The Southwestern Historical Quarterly, Volume 99, July 1995 - April, 1996 Page: 468
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Southwestern Historical Quarterly
Contrary to the assumptions made by historians in the past, the pa-
pers of junior regular officers collected at West Point and the Library of
Congress contain remarkably few references to the probability, causes,
desirability, or potential outcome of war with Mexico, particularly in the
years before 1846 itself. This essay uses the personal correspondence of
junior army officers, primarily captains and lieutenants, to probe their
reactions to their stationing on the borders of Texas and Mexico from
the growth of tensions in 1844 until the final advance to the Rio
Grande, especially their opinions about the likelihood, desirability, and
probable consequences of a conflict. These attitudes must be under-
stood in order to assess the balance between careerism and professional-
ism in the Jacksonian officer corps-the conflict between officers'
concerns as individuals and as military experts bound to serve the state.
Because they were the men on the spot, directly exposed to the threat of
death as well as the prospect of glory and promotion, the silences of
army officers also provide a suggestive contrast to the vociferous belliger-
ence of large portions of the civilian populace. Indeed, this silence
reflects the officer corps' growing sense of accountability to civilian po-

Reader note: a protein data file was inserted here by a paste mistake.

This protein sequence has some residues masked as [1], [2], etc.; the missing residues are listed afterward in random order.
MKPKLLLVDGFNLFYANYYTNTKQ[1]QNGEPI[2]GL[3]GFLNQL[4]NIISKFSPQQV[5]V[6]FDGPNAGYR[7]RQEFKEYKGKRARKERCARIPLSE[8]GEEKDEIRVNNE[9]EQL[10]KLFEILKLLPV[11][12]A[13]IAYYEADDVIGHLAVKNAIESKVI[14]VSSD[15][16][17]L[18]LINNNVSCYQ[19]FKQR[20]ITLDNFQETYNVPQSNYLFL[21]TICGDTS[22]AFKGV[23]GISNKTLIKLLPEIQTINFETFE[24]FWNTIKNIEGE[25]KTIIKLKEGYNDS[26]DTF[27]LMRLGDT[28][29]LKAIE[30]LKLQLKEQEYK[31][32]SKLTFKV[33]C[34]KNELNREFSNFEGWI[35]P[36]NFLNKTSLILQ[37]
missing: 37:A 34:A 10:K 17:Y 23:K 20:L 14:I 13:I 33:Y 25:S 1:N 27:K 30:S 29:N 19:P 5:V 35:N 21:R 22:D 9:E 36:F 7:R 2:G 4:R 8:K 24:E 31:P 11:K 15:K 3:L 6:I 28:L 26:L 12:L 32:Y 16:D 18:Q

litical authority, the most important dimension of its professionalism
during this era.
The army's most obvious mission, the one which gave its officers their
strongest sense of professional identity, was wartime command, but it is
remarkable how little eagerness for, or even interest in, war and expan-
sion is expressed in the letters and diaries of many junior officers. Such
quietude is in sharp contrast to the belief, almost universally held
among historians, that "the officer corps greeted the outbreak of fight-
ing in 1846 with an enthusiasm bordering on mania." The ten-month
interlude between annexation and the onset of hostilities gave army
officers plenty of time to reflect on its probable consequences for them,
but they wrote surprisingly little about their expectations of battle and
its consequences, nor did they give much attention to more technical
professional subjects like the strength, organization, and capabilities of
the Mexican army. Once they arrived in Texas most regulars mentioned
the Army of Occupation's intensified regimen of training and drills only
briefly and soon came to find them boring, "the dull routine of a life of
military instruction." Most of their letters and diary entries are descrip-
tions of camp life and the flora, fauna, and climate of Texas not unlike
Random House, 1989) and K. Jack Bauer, The Mexican War, r846-1848 (New York: Macmillan,
1974). The classic analyses of Manifest Destiny and expansionism are Albert K. Weinberg, Mani-
fest Destiny: A Study of Nationalist Expansionism in American History (Baltimore: Johns Hopkins
Press, 1935) and Frederick Merk, ManSfest Destiny and Mission in American History: A Reznterpreta-
twon (New York: Alfred A. Knopf, 1963). See also David M. Pletcher, The Diplomacy of Annexation:
Texas, Oregon, and the Mexican War (Columbia: University of Missouri Press, 1973).
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Texas State Historical Association. The Southwestern Historical Quarterly, Volume 99, July 1995 - April, 1996, periodical, 1996; Austin, Texas. (texashistory.unt.edu/ark:/67531/metapth101217/m1/546/: accessed August 24, 2017), University of North Texas Libraries, The Portal to Texas History, texashistory.unt.edu; crediting Texas State Historical Association.